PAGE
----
Psychological Scientists in the Private Sector
Motorola is a global leader in wireless communications. My team at Motorola includes psychologists, ergonomists and user-interface designers. We are an integral part of an award-winning industrial design team that houses genuinely world-class talent. We conceive and design wireless communications products and solutions that include two-way radios, integrated cell phone/radio products that are capable of accessing the Internet, and numerous other voice and data systems, most of which are embodied in small hand-held or wearable products.
My journey into industry began when I graduated from the University of York in England with an honors degree in Experimental Psychology and a keen focus on psychoacoustics and the perception of speech. I confess to a brief flirtation with the notion of teaching until I was instructed to arrive for training equipped with crayons and scissors. Instead I secured a place as a doctoral candidate in the Speech Perception Lab at Northeastern University in Boston. Here I became a scientist.
This enabled me to accept a lectureship in Psychology at St. Hugh's College, University of Oxford, and a postdoctoral research position in Oxford's Department of Experimental Psychology. With Oxford in my arsenal, I felt well qualified to hit the academic job market and track down a cozy sinecure. However, I was struck by the number of highly qualified people caught up in a seemingly uncontrollable race to land positions in institutions that could offer little in the way of research funding or opportunity. It still frightens me that I might have been swept along by this desperate momentum and accidentally blundered into some academic backwater. Luckily none of the universities I targeted were sufficiently far-sighted to see the mileage in hiring a speech scientist, and for the apologetic salaries on offer I realized that it would be foolhardy to convince them otherwise.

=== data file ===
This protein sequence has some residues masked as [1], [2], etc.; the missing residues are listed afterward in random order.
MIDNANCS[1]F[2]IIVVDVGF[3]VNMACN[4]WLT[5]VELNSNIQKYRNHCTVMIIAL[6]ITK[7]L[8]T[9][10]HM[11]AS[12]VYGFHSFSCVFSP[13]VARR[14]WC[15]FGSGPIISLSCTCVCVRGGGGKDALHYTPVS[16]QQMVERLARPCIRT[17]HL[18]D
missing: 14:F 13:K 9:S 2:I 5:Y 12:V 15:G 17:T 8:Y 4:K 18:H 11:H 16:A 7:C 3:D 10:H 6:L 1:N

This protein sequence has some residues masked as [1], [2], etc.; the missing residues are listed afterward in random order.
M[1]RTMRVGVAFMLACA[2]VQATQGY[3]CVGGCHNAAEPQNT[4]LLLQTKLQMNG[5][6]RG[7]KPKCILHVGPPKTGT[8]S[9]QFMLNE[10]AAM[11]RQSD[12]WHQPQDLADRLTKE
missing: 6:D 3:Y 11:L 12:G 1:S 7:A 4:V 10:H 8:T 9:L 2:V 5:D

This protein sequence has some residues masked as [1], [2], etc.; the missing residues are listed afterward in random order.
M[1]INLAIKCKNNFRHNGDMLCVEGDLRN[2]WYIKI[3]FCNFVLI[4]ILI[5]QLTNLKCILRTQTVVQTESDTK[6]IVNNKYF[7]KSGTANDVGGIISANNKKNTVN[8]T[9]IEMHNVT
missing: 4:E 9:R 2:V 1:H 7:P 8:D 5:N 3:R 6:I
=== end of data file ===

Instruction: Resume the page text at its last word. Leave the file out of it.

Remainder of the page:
In Oxford I had reached an academic peak. Conventional wisdom says that when you have reached a peak the only way is down. Of course this is not so. A lofty vantage point gives you a view of distant possibilities, an elevation from which to better spy the landscape and find yet another peak to climb. I spotted one in the distance: Telecommunications. I shifted my focus and interviewed with a Canadian company called Bell Northern Research (now known as Nortel Networks).
Tweed Jackets and Elbow Patches
Thus, it was the greatest irony that I found myself playing down what I had thought to be my strongest card - Oxford - and playing up my pre-academic career. But that was the breakthrough. Academia made them nervous; Oxford scared them rigid. Now a new door of opportunity opened and so, setting a general westerly bearing, I stumbled upon Harlow, just north of London, and began a new career in telecommunications.
No Time to Cogitate
A second difference is that, unlike the focused academic researcher who drills down into a single research question, you now have seven projects running concurrently, while trying to accommodate three more projects looming on the horizon. And that's not the team, that's just you! The ability to multi-task is essential. If you are a serial processor, you will crumple under the weight of project demands.
A third important difference is that you are no longer working for yourself but for your team and for your company. The academic can lead a somewhat solitary existence, driven by the need for publications and citations and the need to become a "name". In industry you must be a team player. This is one of industry's great strengths. Ideas are not guarded from colleagues (though, of course, they are guarded from the competition). Many ideas and solutions are the shared result of brainstorming and group-think sessions. Today, commercially successful innovations are seldom the brain-child of a lone genius.